John F. Kennedy was subject of a lot of gossip while he was in office.

#20. The 31st president Herbert Hoover insisted that the White House staff never saw him while he was in the building.

His staff became so nervous, that they would make themselves scarce every time he was around. They even went so far as to hide in bushes or in closets when he would approach.

The 31st president Herbert Hoover insisted that the White House staff never saw him while he was in the building.

#21. Dwight D. Eisenhower was president from 1953 to 1961, and was able to ease tensions during the Cold War.

But he was pretty good at creating a bit of tension on his own with animal right's activists. During his presidency, Eisenhower had a brand new putting green installed and squirrels had a habit of digging holes on the golf course. Eisenhower was furious, so he decided to put a stop to it. He told his staff, “The next time you see one of those squirrels go near my putting green, take a gun and shoot it!" Fortunately, his staff was much kinder than him and they chose to catch and release the squirrels instead.

Dwight D. Eisenhower was president from 1953 to 1961, and was able to ease tensions during the Cold War.

#22. Putting a Christmas tree inside of your home is a favorite pastime for many Americans.

Theodore Roosevelt enjoyed Christmastime, but he enjoyed nature just a bit more. Instead of decorating the White House with Christmas trees, he actually banned them because he was more concerned with preserving them, instead. His 8-year-old son Archibald had a different plan. Apparently, Archibald didn't agree with his father's decision, so he hid a Christmas tree in his closet until Christmas morning!

Putting a Christmas tree inside of your home is a favorite pastime for many Americans.

#23. While there were several presidents who showed their love of animals by keeping them at the White House, Abraham Lincoln showed his love for animals in a very different way.

The King of Siam, or what is now known as Thailand, offered to provide several pairs of young male and female elephants for Lincoln during the Civil War. He explained that they could be used as "beasts of burden" to help out the military. Lincoln politely declined and decided to use steam power, instead.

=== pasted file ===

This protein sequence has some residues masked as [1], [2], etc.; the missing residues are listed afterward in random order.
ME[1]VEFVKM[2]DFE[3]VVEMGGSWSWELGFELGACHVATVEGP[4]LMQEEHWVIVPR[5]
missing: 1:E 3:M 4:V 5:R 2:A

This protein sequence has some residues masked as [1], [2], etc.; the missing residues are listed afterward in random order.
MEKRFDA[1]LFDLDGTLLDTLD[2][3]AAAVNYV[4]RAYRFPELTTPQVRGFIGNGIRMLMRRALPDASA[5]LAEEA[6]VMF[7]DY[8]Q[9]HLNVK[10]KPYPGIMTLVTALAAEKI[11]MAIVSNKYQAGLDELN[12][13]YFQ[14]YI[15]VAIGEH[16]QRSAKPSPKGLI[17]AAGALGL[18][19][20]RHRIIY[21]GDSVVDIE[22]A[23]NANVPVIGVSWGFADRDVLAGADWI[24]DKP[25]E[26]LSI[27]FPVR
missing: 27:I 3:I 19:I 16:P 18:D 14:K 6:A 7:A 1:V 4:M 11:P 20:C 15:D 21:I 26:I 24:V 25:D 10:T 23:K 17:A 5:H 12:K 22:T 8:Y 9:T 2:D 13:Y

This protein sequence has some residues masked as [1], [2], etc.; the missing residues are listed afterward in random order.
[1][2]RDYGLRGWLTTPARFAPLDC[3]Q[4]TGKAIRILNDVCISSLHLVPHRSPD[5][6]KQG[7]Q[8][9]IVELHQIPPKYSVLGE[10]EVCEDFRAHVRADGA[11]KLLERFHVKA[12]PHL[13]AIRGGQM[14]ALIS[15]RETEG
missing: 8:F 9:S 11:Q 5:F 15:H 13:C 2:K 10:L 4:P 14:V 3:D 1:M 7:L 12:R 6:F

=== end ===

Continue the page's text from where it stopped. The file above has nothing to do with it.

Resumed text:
While there were several presidents who showed their love of animals by keeping them at the White House, Abraham Lincoln showed his love for animals in a very different way.

#24. It is a common misconception that George Washington's teeth were made out of wood, but unfortunately, they were made out of something much worse.

According to sources, George Washinton's teeth were most certainly not made out of wood, but instead, of other people's teeth. There's a good chance that the teeth once belonged to slaves and other impoverished people. It's also rumored that Washington's teeth contained a bit of ivory, as well!

It is a common misconception that George Washington's teeth were made out of wood, but unfortunately, they were made out of something much worse.

#25. James Polk was the 11th president of the United States, and his wife was most certainly a devout Presbyterian.

In fact, the First Lady was so religious that she completely banned dancing from the White House while Polk was president. They didn't even dance together at the Inaugural Ball.

James Polk was the 11th president of the United States, and his wife was most certainly a devout Presbyterian.

#26. When Chester Arthur became the 21st president, he didn't exactly care for the decor of the White House.

It wasn't exactly in the budget to completely redecorate the White House, so he decided to have a fundraiser. Arthur gathered presidential memorabilia, two-dozen wagon loads to be exact, and had a yard right on the front lawn of the White House. After earning a bit of money from Abraham Lincoln's pants, he hired an interior designer to redecorate!

When Chester Arthur became the 21st president, he didn't exactly care for the decor of the White House.

#27. Before Ronald Reagan became president, he had an entirely different role in the public eye.

Reagan could be seen on the big screen playing different roles, but once the acting roles began to dry up, he decided to try his hand in comedy. But once the stand-up comic act didn't last in Las Vegas, he became a talk-show host, and eventually, the president of the United States.

Before Ronald Reagan became president, he had an entirely different role in the public eye.

#28. Some people like to make sure they bring their own clothes or toiletries on vacation, but William Taft took it to a whole new level.

Taft liked taking baths so much that he needed to make sure that there was one aboard the USS North Carolina. So before it was set to sail off to Panama, Taft had a seven-foot-long bathtub installed on the ship.

Some people like to make sure they bring their own clothes or toiletries on vacation, but William Taft took it to a whole new level.

#29. While Thomas Jefferson acted as an American ambassador in France, he became obsessed with French Cuisine.

He enjoyed it so much that he ordered his 19-year-old chef to teach him how to cook. When he returned home, Jefferson served some of the things he learned how to cook during dinners. Because of him, waffles, ice cream, and macaroni and cheese are now American favorites. Thank you, President Jefferson!

While Thomas Jefferson acted as an American ambassador in France, he became obsessed with French Cuisine.